How Islamic State women and children are being left stranded in the desert
Article RadarTHIS ARTICLE CONNECT:
- Islamic State ISIS is an Islamic extremist terrorist organization controlling territory in Iraq...[+]
Affected Countries: syria;
Heavily pregnant and a continent from home, 21-year-old Bint Fatma could find no doctors in her corner of the internment camp.
She waited hours in the October sun, fearing she was about to lose her baby, before guards agreed to take her to a clinic. There were no doctors there either, she said, and so it was decided: She would go back to her tent and await whatever God intended.
Outside, the nights were getting cold, she recounted earlier this month; sickness was spreading like wildfire. Beyond the chain-link fences, a war was brewing.
As with thousands of women from around the world, Bint Fatma’s journey from the Netherlands to this camp in the desert had taken her through the Islamic State’s rise and fall and into the heart of a global debate.
Governments worldwide have been wrestling with the question of whether women like Bint Fatma are conspirators or victims — and whether bringing them home is a moral imperative or a security risk. At stake, too, is the future of thousands of children born into the caliphate through no fault of their own.
Women contributed to the Islamic State’s propaganda and often became complicit in its crimes. Bint Fatma was among some 20,000 women who would stick it out to the end, when the last redoubt of the caliphate was overrun by U.S.-backed forces early this year and its final denizens were trucked to these tents in a dust bowl.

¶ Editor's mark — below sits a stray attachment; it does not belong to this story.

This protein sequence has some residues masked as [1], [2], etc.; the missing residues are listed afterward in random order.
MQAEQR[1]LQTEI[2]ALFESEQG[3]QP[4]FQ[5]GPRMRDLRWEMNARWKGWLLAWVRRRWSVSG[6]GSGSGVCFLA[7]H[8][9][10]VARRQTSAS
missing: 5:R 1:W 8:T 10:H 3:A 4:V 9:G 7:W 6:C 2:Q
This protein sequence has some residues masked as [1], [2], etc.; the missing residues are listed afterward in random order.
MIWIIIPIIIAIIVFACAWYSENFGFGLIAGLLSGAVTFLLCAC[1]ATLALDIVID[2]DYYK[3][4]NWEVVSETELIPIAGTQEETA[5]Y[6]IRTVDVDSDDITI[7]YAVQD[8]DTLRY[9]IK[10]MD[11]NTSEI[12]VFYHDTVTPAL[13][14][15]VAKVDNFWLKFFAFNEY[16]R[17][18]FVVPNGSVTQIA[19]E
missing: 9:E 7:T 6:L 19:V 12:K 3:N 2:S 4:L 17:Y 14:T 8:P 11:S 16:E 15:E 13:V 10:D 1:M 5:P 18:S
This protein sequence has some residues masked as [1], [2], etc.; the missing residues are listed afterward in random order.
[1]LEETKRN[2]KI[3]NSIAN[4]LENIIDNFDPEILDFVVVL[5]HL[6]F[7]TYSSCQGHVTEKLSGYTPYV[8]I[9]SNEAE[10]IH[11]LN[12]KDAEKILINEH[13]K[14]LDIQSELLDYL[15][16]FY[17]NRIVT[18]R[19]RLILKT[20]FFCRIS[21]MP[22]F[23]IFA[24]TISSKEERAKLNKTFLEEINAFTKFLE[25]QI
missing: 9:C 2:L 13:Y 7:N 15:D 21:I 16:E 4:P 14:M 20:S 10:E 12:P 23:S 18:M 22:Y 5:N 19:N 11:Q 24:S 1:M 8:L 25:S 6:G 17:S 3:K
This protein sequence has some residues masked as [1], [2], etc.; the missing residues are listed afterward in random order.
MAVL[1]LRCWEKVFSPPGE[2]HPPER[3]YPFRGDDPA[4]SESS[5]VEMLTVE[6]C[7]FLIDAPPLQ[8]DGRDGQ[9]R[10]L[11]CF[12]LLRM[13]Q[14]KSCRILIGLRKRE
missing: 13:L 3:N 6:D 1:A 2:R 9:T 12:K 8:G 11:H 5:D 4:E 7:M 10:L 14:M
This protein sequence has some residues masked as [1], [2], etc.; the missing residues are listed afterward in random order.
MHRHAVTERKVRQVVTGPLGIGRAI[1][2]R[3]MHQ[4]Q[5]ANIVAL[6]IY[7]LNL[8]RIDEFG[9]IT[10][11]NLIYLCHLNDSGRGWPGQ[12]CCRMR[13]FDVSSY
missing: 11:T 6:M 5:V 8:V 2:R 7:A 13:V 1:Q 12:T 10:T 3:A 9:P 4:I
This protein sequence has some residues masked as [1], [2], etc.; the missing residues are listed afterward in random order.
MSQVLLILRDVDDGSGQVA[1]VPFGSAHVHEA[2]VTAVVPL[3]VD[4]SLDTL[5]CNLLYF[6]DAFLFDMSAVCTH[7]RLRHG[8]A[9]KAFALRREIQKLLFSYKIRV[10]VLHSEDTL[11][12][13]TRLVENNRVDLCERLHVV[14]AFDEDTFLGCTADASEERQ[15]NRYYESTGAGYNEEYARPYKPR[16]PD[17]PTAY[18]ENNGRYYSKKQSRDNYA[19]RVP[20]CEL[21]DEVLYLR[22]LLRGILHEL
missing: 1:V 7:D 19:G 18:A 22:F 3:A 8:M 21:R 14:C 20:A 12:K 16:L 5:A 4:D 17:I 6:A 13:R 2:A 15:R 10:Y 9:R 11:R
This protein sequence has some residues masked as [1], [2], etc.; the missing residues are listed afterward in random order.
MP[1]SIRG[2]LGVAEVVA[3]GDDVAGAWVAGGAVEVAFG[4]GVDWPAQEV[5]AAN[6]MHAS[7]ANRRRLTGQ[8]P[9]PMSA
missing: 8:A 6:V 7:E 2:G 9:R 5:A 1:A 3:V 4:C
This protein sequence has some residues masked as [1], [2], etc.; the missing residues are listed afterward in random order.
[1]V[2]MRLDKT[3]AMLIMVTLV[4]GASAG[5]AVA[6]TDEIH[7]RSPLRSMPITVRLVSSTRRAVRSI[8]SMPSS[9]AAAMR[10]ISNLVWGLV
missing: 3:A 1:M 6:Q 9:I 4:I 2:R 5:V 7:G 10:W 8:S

The Washington Post first met the young woman in late July near the entrance to the sprawling al-Hol camp in northeast Syria, home to about 70,000 women and children. Wearing a black burqa that concealed her growing belly, Bint Fatma removed her face covering for much of the interview, revealing brown eyes and slim features. She was garrulous, sometimes wary, and kept her eyes on her 3-year-old son throughout, soothing him gently as he scrambled around. The Washington Post has agreed to identify her by a family nickname only, out of concerns for her safety if it became widely known among camp residents she was speaking to the media.
With conditions deteriorating and radicals cementing control inside the camp, Bint Fatma described al-Hol as a “different world.” She wanted to go home to the Netherlands but knew the government was leery.
“I don’t know what my ending is,” she said.
As summer slipped into fall and debate raged back home, the need for that ending would become urgent. Her neighbors were trying to re-create their lost caliphate, enforcing its strictures with fear and violence. Then Turkey’s invasion of northern Syria placed the camp in peril and put her baby’s life in the balance.
The story of how her government — and others around the world — would decide the fate of the Islamic State women and children was fast becoming a historic test of what countries in the West and beyond were made of: Could they remain true to the principles they vaunted and still uphold the duty to safeguard their people?
Source: Washington Post